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Sunday 26 May 2019

Movies - A documentary recalls the mayhem of Roger Corman's time in Connemara

Searching for a pot of gold: Roger Corman with Warwick Davis on the set of 'A Very Unlucky Leprechaun' in Galway
Searching for a pot of gold: Roger Corman with Warwick Davis on the set of 'A Very Unlucky Leprechaun' in Galway
Francis Ford Coppola
Dementia 13
Roger Corman's The Masque of the Red Death
Paul Whitington

Paul Whitington

Roger Corman is a true legend of American cinema, a ridiculously prolific writer, producer and director whose no-nonsense approach to film-making helped transform the move industry and launched literally thousands of careers. He's been active since the mid-1950s, has directed almost 60 films and produced nearly 400, mainly B pictures in the horror and thriller genres.

A good number of them have been pretty dire, to be honest, but it's Corman's methods rather than his style that have proved really influential. He arrived in the era of unwieldy studio productions, and revolutionised American cinema with his low-budget, almost guerilla-style of film-making which encouraged a whole new generation of independent directors and producers to enter the business.

Martin Scorsese, Francis Ford Coppola, Jonathan Demme, Peter Bogdanovich, Nicolas Roeg, Ron Howard, Curtis Hanson and James Cameron all learnt the business working on Corman productions, as well as actors like Jack Nicholson, Bruce Dern and Dennis Hopper. His distinguished alumni are so numerous that his production company is affectionately known as the 'Roger Corman film school'.

In the mid-1990s, Corman came to Ireland, and for a brief but wonderfully incongruous moment, established a studio in Galway that pumped out schlocky B-movies using a crew mainly composed of untrained locals who were forced to learn the ropes fast. And this heady era for Irish cinema is memorably captured in a new documentary called It Came from Connemara, which will screen next Saturday (September 27) as part of the IFI's Stranger Than Fiction festival.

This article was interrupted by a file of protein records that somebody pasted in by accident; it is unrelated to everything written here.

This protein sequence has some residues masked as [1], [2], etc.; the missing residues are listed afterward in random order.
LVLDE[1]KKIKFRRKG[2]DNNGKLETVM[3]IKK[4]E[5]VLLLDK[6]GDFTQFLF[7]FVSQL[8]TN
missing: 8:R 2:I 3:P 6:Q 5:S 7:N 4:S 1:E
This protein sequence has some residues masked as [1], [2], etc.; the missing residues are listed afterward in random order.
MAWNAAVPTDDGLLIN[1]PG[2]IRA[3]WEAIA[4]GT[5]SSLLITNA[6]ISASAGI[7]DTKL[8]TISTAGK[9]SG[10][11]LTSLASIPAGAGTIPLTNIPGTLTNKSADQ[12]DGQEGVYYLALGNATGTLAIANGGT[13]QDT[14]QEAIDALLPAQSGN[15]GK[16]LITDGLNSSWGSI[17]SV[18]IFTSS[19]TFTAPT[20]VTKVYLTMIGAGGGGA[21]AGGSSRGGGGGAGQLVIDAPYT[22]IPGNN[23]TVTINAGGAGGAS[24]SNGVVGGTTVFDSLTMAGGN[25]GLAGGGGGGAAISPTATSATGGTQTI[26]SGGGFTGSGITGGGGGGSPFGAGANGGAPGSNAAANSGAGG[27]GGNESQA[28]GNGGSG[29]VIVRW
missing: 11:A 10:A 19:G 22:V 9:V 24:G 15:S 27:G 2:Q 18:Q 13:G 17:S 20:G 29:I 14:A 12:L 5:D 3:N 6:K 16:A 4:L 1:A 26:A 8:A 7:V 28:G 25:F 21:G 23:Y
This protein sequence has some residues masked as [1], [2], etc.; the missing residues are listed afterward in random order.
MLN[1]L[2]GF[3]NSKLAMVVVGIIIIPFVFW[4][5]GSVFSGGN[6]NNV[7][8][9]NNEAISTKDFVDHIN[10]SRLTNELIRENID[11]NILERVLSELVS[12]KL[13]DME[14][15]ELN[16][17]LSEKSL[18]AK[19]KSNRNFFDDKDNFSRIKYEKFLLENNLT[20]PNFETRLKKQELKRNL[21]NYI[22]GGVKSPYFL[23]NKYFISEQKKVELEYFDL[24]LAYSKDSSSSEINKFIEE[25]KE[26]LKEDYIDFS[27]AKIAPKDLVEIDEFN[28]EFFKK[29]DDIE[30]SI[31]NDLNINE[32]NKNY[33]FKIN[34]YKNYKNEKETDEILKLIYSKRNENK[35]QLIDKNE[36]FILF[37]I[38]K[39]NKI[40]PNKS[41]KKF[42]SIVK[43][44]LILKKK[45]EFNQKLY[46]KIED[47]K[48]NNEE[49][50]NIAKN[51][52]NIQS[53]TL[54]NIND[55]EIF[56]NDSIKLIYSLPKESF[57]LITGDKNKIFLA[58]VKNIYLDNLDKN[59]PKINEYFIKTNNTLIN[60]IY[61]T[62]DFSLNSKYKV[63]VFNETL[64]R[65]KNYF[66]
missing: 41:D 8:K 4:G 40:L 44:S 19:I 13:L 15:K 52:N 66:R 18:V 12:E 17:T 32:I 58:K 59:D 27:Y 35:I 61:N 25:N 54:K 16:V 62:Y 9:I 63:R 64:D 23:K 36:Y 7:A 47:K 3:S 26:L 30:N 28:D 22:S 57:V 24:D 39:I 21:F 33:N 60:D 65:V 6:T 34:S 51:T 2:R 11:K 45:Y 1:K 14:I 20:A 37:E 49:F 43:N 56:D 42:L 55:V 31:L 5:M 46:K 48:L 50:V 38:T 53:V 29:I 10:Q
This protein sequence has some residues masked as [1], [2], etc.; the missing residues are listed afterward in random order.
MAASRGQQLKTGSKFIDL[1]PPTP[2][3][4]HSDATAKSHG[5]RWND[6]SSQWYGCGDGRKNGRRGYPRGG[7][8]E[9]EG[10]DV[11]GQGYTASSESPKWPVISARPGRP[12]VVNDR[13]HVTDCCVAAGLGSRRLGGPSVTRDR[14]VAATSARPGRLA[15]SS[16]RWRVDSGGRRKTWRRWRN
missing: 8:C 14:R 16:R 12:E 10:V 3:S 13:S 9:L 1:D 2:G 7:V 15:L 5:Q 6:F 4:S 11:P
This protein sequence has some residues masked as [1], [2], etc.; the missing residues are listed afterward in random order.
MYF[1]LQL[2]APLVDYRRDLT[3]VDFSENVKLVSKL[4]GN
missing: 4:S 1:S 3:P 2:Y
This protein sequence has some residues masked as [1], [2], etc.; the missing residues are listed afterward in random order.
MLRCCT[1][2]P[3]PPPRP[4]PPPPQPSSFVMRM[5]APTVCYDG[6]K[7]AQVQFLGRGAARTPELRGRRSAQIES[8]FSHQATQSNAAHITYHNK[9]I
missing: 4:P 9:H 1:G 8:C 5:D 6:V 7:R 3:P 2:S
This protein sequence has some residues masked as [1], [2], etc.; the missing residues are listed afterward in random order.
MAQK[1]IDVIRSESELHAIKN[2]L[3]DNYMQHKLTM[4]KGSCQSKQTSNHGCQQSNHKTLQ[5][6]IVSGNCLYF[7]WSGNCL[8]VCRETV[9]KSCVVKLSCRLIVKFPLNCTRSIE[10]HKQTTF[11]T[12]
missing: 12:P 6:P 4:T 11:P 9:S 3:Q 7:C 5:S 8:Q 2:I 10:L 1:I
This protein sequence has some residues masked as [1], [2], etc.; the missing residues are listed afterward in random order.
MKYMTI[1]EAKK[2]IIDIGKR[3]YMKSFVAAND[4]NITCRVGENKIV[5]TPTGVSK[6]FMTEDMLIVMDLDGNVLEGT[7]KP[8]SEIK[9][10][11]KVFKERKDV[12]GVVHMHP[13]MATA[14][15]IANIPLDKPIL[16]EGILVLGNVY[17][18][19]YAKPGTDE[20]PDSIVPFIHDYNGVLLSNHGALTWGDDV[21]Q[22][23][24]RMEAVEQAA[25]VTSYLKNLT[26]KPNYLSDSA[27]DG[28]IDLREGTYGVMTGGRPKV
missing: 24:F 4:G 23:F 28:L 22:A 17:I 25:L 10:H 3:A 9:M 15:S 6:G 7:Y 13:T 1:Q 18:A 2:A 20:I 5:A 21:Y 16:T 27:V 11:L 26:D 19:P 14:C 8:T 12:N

Directed by Brian Reddin, the film features extensive interviews with Corman himself as well as most of the key local protagonists, and does a decent job of telling a pretty incredible story. Roger Corman had been considering Ireland as a possible location for a European base for some decades before he actually came.

In 1963, Corman was shooting a picture called The Young Racers on location in Liverpool. "I had built," he explains, "with the aid of my ace assistant Francis Coppola, a travelling studio in a Volkswagen microbus. The labour laws were very strict in England but were easier in Ireland, so I said what you do is you just put the bus on the ferry from Liverpool to Dublin, and shoot Dementia 13, which was Francis' first film, in Dublin."

Eight years later, the ever-thrifty Corman returned to Ireland to shoot a war film called Von Richtofen and Brown, using aircraft and locations left over from John Guillermin's 1966 action film The Blue Max.

"We were shooting at this private airport outside Dublin," Corman says, "and I would drive there each morning, and I remember there was a divide in the road, and it was left to the airport and right to Galway, and every morning I thought, I just want to go to Galway." Roger, though, was no romantic, and would probably never have headed west if it hadn't been for some pretty generous tax breaks.